In addition, as a plate processing company, Brink uses materials and energy as sparingly as possible. A practical example is the machine manufacturer’s embedding software Prime Power which, in combination with the planning software, determines how as many products as possible can be pulled out of a plate. If an order for Friday fits well in the remains of a plate intended for an order for Tuesday, it is immediately cut and bent. In addition, Brink Industrial has recently invested in a modular machine line for punching, lasering and bending products. ‘Because of the modularity, it is possible to replace parts when necessary and we don’t have to write off the whole line. With the line, we also save up to 80 percent energy compared to conventional machines and 5 percent on waste.’

Think along

The most important activity, however, is to think together with the customers about the products they want Brink to make. Van den Bosch: ‘Circularity literally starts with the design of a product. This means that we regularly sit around the table with the customers to manage precisely at this time. We use the so-called 7R model, which focuses on: Reduce, reuse, repair, refurbish, remanufacture, reuse and Restore.”

“In short, it’s about first asking yourself whether you should produce a certain product from new raw materials: Reduce. For example, to what extent can you use existing products to meet demand? Or from recycled materials? If it is necessary to produce, you can look at the use of the materials themselves. Choose renewable raw materials, materials that are easy to recycle or raw materials that are available in abundance. In addition, minimize material consumption through smart constructions, good (strength) calculations and so on. And limit the amount of post-processing that only costs extra energy and time.’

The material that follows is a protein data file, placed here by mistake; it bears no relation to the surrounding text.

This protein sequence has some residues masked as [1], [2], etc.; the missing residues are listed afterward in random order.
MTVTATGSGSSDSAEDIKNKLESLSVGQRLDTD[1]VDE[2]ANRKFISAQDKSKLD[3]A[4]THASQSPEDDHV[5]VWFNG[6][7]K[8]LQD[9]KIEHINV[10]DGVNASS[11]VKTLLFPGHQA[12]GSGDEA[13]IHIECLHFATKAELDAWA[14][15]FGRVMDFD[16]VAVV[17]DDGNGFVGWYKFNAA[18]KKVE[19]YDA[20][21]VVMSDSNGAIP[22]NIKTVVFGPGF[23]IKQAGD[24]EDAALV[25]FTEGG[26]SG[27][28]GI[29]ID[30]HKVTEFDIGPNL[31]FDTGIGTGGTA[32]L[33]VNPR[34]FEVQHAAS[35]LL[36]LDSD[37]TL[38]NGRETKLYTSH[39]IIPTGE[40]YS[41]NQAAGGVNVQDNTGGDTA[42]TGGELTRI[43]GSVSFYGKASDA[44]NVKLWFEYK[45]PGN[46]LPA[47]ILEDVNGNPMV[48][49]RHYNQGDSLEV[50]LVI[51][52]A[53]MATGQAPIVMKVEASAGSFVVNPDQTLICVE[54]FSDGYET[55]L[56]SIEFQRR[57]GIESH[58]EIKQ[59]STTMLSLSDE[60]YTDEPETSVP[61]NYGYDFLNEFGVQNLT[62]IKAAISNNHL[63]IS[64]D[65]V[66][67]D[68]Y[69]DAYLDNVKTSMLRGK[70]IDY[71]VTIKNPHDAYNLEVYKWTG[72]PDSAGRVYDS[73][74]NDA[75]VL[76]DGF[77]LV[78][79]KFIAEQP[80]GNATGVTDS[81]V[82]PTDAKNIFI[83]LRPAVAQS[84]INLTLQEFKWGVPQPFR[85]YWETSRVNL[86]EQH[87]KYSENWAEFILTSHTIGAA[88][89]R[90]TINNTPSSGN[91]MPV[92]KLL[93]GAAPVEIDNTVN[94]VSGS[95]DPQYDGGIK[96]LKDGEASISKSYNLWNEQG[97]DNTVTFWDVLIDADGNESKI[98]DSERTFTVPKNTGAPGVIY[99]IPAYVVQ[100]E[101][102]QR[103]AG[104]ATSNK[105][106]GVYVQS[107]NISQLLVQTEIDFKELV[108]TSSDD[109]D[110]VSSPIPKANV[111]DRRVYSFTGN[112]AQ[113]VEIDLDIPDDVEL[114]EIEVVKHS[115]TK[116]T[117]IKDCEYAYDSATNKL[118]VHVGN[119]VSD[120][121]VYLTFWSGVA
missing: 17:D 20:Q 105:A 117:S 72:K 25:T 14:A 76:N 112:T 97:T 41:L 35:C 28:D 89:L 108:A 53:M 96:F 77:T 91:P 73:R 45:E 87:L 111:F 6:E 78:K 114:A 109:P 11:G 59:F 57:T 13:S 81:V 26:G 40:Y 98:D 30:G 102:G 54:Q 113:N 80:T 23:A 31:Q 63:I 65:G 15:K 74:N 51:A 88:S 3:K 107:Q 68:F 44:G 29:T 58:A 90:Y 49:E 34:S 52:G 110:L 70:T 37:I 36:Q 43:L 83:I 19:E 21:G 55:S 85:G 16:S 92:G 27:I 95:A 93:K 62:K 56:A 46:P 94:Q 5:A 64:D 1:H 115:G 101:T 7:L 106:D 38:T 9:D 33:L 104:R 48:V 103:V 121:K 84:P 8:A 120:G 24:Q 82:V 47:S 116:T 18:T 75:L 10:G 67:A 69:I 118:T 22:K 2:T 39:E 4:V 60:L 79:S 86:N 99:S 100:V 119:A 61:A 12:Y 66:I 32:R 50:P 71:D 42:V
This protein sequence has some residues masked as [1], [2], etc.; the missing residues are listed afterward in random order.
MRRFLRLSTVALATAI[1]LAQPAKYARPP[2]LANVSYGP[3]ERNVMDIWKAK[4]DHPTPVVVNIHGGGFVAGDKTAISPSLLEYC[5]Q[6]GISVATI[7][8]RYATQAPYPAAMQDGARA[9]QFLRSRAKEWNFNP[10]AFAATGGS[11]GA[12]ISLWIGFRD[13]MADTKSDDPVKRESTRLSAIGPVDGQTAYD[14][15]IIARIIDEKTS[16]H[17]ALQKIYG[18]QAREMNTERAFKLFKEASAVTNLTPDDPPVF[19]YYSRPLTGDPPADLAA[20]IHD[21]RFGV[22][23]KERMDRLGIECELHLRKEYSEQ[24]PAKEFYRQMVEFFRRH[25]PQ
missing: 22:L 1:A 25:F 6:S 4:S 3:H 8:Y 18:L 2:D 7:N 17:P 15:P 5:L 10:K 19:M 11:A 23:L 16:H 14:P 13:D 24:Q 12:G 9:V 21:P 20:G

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Finally, the design itself is crucial to ensure that the product fits into a circular society. For example, because it is easy to repair or restore. “Or can be dismantled in such a way that parts or raw materials can be recycled cleanly at the end of their useful life. In this connection, e.g. welded connections are undesirable, while easily removable connections are preferred.’

React flexibly

In addition to being a partial solution to the resource crisis, circularity also provides opportunities for companies to make money. Van den Bosch: ‘It’s not called a circular for nothing economy. Circularity is not a term to simply make your business look greener, it is a serious opportunity to create business results.’ For this, it is important that an entrepreneur can respond flexibly to market demand. “This means that we increasingly produce locally and more flexibly. In such a way that the delivery times are short enough and the quality is up to standard. To make this possible in countries like the Netherlands, where labor wages are high, Industry 4.0 and the associated automation possibilities, but also cobots from Industry 5.0, will help us further. It also makes us less dependent on foreign countries, and I no longer have to tell anyone how important it is.’

Common sense

Fortunately, the Netherlands is already well advanced in applying the technologies required for this. “Just look at the simulation programs that are currently available. With this are production processes exactly simulation, so you can calculate and plan very sharply. And keep using your common, creative mind. There is as much as possible.’